Southern Oregon electric companies started in 1800s
After reading your tremendous missive on street lights in White City, I have a question to ask. Can you shine some light on whether the power company that serves Medford is “Pacific Power” or “Pacific Power & Light” or both?
— Rob B., Medford
You have come to the right place, Rob, to ask about power — the all-powerful Wizards of SYA (just don't look behind the curtain). Here's what we came up with, thanks to the good folks at ... well, you'll have to read on to find out what the company name is:
First, a bit of history: Locally, the roots of PacifiCorp, the corporate parent of our electricity provider, go back into the 1800s. The first power company in Southern Oregon was Ashland Electric Power and Light Co., founded in 1888, although the first electrical power in the region was generated in 1882 by a private flour mill near Klamath Falls. There were numerous small companies to begin with: the Ashland company, the Medford Electric Co. (1894), The Siskiyou Electric Power Co. (1902) and the Condor Water and Power Co., which began operating Gold Ray Dam in 1904 and later became the Rogue River Electric Co.
After a number of consolidations, they eventually joined forces in 1912 as the California-Oregon Power Co. (Copco), whose name is still evident in the Copco dams on the Klamath River and Copco Lake, created by one of the dams.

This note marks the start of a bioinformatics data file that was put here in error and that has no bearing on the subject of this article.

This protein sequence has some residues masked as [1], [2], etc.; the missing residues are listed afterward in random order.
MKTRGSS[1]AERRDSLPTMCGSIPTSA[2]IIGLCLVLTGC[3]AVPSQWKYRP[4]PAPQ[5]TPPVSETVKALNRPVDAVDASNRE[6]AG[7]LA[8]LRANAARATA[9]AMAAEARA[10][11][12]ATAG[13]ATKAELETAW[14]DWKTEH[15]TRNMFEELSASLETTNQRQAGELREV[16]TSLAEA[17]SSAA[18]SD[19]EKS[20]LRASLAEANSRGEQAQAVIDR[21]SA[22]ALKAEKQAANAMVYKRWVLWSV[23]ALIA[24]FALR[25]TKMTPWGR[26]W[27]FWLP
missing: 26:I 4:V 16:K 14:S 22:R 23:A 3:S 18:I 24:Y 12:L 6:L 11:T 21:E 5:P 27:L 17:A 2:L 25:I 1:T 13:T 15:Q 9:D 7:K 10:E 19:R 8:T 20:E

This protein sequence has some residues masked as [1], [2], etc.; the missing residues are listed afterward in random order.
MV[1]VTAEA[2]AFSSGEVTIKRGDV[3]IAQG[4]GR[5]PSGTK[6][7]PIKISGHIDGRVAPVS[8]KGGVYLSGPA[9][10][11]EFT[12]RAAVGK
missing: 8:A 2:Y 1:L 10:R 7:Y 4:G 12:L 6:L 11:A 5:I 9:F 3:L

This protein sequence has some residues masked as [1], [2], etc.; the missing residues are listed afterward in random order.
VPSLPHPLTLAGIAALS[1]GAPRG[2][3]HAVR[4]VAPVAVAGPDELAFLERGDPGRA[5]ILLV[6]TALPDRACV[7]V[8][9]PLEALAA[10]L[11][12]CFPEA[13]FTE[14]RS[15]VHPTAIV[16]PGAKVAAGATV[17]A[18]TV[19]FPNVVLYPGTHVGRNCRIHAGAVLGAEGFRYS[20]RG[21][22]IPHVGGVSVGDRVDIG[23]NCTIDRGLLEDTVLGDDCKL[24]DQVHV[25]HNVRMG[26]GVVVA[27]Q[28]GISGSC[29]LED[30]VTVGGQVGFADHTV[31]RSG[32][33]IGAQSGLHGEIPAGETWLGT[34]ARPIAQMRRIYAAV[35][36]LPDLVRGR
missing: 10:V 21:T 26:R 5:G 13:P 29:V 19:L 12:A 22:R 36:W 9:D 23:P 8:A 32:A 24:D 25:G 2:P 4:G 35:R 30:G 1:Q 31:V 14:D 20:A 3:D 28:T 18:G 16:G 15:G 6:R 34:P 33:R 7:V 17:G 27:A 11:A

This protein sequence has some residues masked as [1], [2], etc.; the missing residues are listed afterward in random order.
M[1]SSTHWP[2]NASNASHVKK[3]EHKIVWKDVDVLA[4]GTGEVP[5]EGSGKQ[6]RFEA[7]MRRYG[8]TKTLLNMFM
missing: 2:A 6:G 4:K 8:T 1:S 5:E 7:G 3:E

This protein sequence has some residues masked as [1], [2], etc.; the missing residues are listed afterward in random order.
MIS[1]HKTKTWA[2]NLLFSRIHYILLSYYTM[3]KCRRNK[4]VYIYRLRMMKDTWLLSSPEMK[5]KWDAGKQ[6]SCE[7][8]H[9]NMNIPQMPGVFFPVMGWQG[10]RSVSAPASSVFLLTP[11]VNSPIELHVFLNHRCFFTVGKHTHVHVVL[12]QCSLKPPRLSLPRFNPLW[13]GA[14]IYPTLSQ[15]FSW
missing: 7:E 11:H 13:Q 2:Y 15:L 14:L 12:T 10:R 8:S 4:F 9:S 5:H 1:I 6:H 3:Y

Meanwhile. a company called Pacific Power & Light was formed in 1910 by combining small utility companies in Astoria, Pendleton, Walla Walla and Yakima. A half-century later, in 1961, Copco and PP&L merged, keeping the Pacific Power & Light name.
And that was the company's name until 1989, when it merged with Utah Power & Light and continued doing business as Pacific Power and Utah Power. The word “light” was dropped from both company names. In 2001, PacifiCorp was purchased by Scottish Power and in 2006 by Berkshire Hathaway Energy.
So there you have it in a nutshell, Rob (and kudos for the "shine some light on..." portion of your question). The company that sends you a monthly bill is called Pacific Power. But we suspect the acronym PP&L won't drop from our lexicon for another couple of decades, regardless of where the corporate power really lies.
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